<!-- These Thinkpads don\'t need a quirk: 6459 (T61p), 7664 (T60) see s2ram -->
     <match key="system.hardware.product" prefix_outof="6459;7664;8918">
	<merge key="power_management.quirk.none" type="bool">true</merge>

     <!-- Lenovos non-ThinkPads -->

Remove the 6457;6460; from the <match key="system.hardware.product" prefix_outof="6457;6460;6465"> line and add the following lines right before the <!-- Lenovos non-ThinkPads --> line:

     <match key="system.hardware.product" prefix_outof="6457;6460">
	<merge key="power_management.quirk.s3_bios" type="bool">false</merge>
	<merge key="power_management.quirk.vbemode_restore" type="bool">true</merge>

Basically, it comes down to changing the power_management.quirk.s3_bios key value to false. Based on Bug #235284 in hal-info (Ubuntu)

On (at least) the 6457 model you'll need the latest binary Nvidia graphics drivers (173.14.09 at time of writing for Envy) to be able to resume from suspend. Additionally, when resuming quickly, I have to switch to the X terminal manually by pressing alt+F7 and the sleep LED will blink for a while, but will stop eventually and the wireless devices will be switched back on. You may experience some resetting of the display when that happens. Just move the cursor to regain your desktop. N.B. This does not seem to occur when waking after a longer time of sleep (more than one minute approx.).

This has been fixed in the latest builds of the hal-info package for Ubuntu Hardy. Launchpad bug #253223


If installed, bluetooth must be enabled with the command:

$ echo enable | sudo tee /proc/acpi/ibm/bluetooth

Replace enable with disable to turn it off.

You can now connect devices by following the instructions at Ubuntu Help Bluetooth Setup page

On (at least) the 6457 model the Bluetooth and Wireless LAN toggle button (Fn+F5) seems to work fine. Be aware of the additional hardware switch at the front of the machine. This needs to be in the green setting.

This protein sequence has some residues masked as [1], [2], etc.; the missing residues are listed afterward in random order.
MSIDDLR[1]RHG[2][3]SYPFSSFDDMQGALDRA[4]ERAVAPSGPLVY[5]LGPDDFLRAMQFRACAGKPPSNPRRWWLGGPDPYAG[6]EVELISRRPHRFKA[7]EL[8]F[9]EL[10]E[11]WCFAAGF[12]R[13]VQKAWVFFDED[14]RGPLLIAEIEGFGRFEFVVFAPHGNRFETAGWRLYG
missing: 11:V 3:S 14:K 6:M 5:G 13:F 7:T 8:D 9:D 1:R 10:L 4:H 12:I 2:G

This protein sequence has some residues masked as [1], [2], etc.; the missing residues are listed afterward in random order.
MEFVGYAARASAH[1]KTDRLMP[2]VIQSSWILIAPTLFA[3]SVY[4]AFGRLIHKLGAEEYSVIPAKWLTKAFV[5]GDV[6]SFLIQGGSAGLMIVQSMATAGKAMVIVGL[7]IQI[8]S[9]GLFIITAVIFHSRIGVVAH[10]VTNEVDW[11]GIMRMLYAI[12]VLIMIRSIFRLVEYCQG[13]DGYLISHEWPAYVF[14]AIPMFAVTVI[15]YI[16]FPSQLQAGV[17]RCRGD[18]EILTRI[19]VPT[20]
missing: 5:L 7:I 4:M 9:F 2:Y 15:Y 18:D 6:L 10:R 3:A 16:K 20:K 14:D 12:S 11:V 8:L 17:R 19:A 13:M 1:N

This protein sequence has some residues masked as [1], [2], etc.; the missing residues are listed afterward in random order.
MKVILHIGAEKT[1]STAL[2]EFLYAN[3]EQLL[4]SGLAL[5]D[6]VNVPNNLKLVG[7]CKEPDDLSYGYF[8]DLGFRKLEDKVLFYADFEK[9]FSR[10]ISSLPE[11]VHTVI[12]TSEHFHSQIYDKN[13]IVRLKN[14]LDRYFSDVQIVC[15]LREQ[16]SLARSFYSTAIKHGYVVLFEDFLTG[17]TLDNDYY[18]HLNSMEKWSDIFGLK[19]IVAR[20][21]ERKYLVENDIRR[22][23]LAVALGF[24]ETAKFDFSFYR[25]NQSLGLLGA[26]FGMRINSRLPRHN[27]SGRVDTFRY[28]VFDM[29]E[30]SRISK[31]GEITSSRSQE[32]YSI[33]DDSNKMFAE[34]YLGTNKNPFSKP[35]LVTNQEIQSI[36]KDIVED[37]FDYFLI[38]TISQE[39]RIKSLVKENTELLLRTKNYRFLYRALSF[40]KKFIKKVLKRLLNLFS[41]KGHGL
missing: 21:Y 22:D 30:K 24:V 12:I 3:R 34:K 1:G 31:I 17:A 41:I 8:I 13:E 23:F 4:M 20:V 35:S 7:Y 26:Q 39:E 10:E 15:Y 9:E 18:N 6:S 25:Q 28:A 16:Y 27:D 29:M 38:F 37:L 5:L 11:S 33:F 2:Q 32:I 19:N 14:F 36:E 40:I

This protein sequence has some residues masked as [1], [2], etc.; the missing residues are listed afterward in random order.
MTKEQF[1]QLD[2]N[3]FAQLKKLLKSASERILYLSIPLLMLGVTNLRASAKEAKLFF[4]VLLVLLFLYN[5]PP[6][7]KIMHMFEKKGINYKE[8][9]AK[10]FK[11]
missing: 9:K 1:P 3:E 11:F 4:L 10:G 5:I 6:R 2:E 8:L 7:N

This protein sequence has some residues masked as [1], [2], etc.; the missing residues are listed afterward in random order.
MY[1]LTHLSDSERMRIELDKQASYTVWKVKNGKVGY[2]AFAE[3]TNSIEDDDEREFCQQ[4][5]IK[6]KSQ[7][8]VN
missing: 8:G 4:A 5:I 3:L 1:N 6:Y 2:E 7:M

Internal Microphone/Microphone Input Jack

The microphone is muted out of the box. In order to enable it, double click on the the speaker icon in the task bar or run $ gnome-volume-control. Under File > Change Device, select "Capture: ALSA PCM on front:0 (AD198x Analog) via DMA (PulseAudio Mixer)" and set the master slider to about 75%. Make sure that the mute and recording buttons below the slider do not show red Xs.

Go back to the Change Device menu and select "HDA Intel (Alsa mixer)". Then go to the edit menu and select preferences. In the window that opens, make sure that the boxes for Capture, Capture1, and both instances of Input Source. The Volume Control panel should now have four tabs: Playback, Recording, Switches and Options. In the options tab, select Internal Mic for the internal microphone or Mic for the mic input jack for both Input sources. As far as i can tell, the second one down doesn't seem to actually do anything. Now in the recording tab you can mute Capture 1 and adjust the sensitivity of the mic with the Capture slider. You can use Sound Recorder in Applications > Sound & Video to test out your settings.

In the past, I have spent a fair amount of time messing with the PulseAudio settings on this install, so it would be great if someone with a relatively unaltered install could verify these instructions and post a confirmation. The main thing I did before was follow the PulseAudio howto here: HOWTO: PulseAudio Fixes & System-Wide Equalizer Support Chazchaz101 11:05, 8 September 2008 (CEST)

My install is relatively altered in terms of applications I've installed and other minor tweaks here and there, but no changes were made to the sound architectures, and these instructions work. Jomanchu 08:23, 18 January 2009 (UTC)

Kubuntu KDE 4.1 on the t61p

What works?

What does not work?

  • Screen brightness control
  • Volume control buttons

Screen brightness control

There is a known bug in Kubuntu/KDE 4.1 which causes acpi_fakekey information to be lost. This in turn breaks the /etc/acpi/ and scripts. See

Here's a workaround: change the above scripts as follows:

root@t61p:/etc/acpi# cat
brightness=$(cat /sys/class/backlight/acpi_video1/actual_brightness)
echo $new_brightness > /sys/class/backlight/acpi_video1/brightness

root@t61p:/etc/acpi# cat
brightness=$(cat /sys/class/backlight/acpi_video1/actual_brightness)
echo $new_brightness > /sys/class/backlight/acpi_video1/brightness